Weddings in Stowe Vermont places us at the
bottom of the first page of listings.
This is pretty good placement for a set
of pages we put up only a month before we ran this test. The
placement is a credit to the work we've done to achieve good
standing for the GatewaytoStowe pages. But it also graphically
illustrates how an SEO can claim to be lifting all his clients
up the search engine ladder.
Are SEO's worth the money they're charging? For
people with older sites, quite possibly yes, although your
webmaster should be able to make file name changes and metatag
adjustments without the help of an outside agent. A better
use of your resources, however, is probably to bid on traffic
with a pay to play search engine placement.
Bidding, or paying, for clicks is rapidly becoming
the preferred method of driving traffic to a site. You pay
only for the traffic you receive, and bid only on
the keywords you think will generate business for your site.
So, for example, you are a manufacturer of whiggits and gimlets.
Whiggits are not a high profit item for you, and there is
a lot of competition in the whiggit market. But gimlets have
high margins, and they're very profitable for you. Naturally,
you'll optomize your site to come up when people search on
whiggits and gimlets... but you'll buy top placement for your
gimlets. Even if it costs you $20 a month to be number one
under "gimlets," you'll more than make that up with
what your new customers buy and the exposure you receive.
Paying for traffic has two side benefits rarely discussed,
even by the services themselves, which in and of themselves
are worth the monthly fee. These services allow you to see
what your competitors are bidding for their placement, hence
creating transparency in the marketplace. And they allow you
to see how often your keywords were searched on in the month
Going back to our example of "Stowe Vermont Weddings"
we can see which combination of words or phrases was searched
on the most frequently. In fact, we learn that "Vermont
wedding" is number one, and placement in the top three
positions under "Vermont Wedding" has been bid up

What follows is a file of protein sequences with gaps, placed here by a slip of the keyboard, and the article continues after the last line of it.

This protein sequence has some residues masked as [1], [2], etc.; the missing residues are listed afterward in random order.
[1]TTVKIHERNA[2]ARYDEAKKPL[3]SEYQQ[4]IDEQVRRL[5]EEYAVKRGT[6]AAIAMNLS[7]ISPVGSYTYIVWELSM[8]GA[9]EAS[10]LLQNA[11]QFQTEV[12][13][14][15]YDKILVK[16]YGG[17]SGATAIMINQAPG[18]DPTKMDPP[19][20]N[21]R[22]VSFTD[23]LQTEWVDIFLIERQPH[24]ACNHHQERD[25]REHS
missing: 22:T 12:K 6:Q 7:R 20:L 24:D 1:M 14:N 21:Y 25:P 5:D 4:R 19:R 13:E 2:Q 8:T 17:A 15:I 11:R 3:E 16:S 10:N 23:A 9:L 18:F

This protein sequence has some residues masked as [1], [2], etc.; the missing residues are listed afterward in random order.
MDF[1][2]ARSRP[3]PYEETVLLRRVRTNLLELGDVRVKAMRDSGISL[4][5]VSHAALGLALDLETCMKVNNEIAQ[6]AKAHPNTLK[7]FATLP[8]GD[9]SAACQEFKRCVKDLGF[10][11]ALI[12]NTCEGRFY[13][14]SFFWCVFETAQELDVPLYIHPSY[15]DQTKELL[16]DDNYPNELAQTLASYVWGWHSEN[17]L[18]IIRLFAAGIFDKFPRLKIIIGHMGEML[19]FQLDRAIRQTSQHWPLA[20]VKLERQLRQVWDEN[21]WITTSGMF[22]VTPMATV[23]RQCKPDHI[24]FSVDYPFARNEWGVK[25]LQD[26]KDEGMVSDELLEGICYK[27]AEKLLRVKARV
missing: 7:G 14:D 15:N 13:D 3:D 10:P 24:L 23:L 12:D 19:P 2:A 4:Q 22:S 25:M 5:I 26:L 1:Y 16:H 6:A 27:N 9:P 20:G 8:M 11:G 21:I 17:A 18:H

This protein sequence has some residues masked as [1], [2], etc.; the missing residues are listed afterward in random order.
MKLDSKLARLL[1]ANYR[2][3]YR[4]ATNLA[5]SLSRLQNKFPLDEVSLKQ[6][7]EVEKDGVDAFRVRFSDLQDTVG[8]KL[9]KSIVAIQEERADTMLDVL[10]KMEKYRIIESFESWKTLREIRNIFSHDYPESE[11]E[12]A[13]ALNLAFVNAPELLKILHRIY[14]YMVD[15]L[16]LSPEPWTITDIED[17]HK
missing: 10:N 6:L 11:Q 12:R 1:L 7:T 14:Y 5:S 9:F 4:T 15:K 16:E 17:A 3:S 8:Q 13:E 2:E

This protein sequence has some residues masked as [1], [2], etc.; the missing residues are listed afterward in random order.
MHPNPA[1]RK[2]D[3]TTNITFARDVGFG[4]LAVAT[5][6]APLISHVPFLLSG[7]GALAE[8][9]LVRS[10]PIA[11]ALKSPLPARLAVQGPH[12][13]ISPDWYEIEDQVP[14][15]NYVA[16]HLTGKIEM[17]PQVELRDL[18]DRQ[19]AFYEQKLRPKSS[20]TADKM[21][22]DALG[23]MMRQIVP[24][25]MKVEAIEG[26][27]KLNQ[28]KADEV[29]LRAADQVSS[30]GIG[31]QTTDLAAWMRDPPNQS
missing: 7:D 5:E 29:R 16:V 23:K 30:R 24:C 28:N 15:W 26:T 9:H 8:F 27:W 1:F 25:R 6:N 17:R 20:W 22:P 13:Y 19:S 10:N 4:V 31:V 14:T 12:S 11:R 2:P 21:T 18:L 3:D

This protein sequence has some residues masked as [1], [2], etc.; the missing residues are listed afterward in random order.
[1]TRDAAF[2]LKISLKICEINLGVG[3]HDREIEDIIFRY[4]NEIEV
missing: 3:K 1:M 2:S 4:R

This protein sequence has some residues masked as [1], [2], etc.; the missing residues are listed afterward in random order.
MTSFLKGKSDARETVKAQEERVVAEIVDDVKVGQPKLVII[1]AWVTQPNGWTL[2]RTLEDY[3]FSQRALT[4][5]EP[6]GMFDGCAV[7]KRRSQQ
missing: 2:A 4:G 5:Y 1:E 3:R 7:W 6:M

until it is quite pricey. We can choose to compete in that
category, or buy our way to the top of a "Stowe Vermont
Wedding" combination we're not optomized for. We can
bid high in critical months, low in less critical months,
or take ourselves off the page entirely when our goals have
been met. Bang for the buck, I'm much more comfortable with
bidding for placement, which I have control over, than search
engine optomization, which I don't.
If you're a new site, you'll probably want to budget for
announcing yourself to, at the very least, Google. If you
know you're listed on the engines, but aren't seeing the placement
you'd like there are two top services in the bid for placement
- Advertise your Web site with Overture
search listings. Overture allows you to set a budget you're
comfortable with (minimum $20/month), and then places your
URL at the top of the search engine hit list under "sponsor
matches." You pay only for those that actually
click through, making this one of the most affordable long
term methods of increasing traffic available. Sign up now
and get a $10 credit, equivalent to 200 free sales leads.
- Advertise on LookSmart. I know, I know...
you've heard you shouldn't pay for listings. Problem is,
for most of you... your competitor is paying for listings.
Which is why they come flying up on the first page... and
you don't. Looksmart is a little less expensive, $15/month,
but doesn't allow you to bid for placement. Still, $15/month
buys you 100 click throughs, on your choice of keywords.
You need to weigh these two options... or budget $35-50/month
and do both. How much exposure can you buy for $420 in print
media, vs. the exposure you'll get coming up in the first
slots of a search? Pick one, pick both, sign up yourself,
or delegate the responsibility to your webmaster, and ask
for regular reports.
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Targeting Your Market: Demographics,
Marketing, and You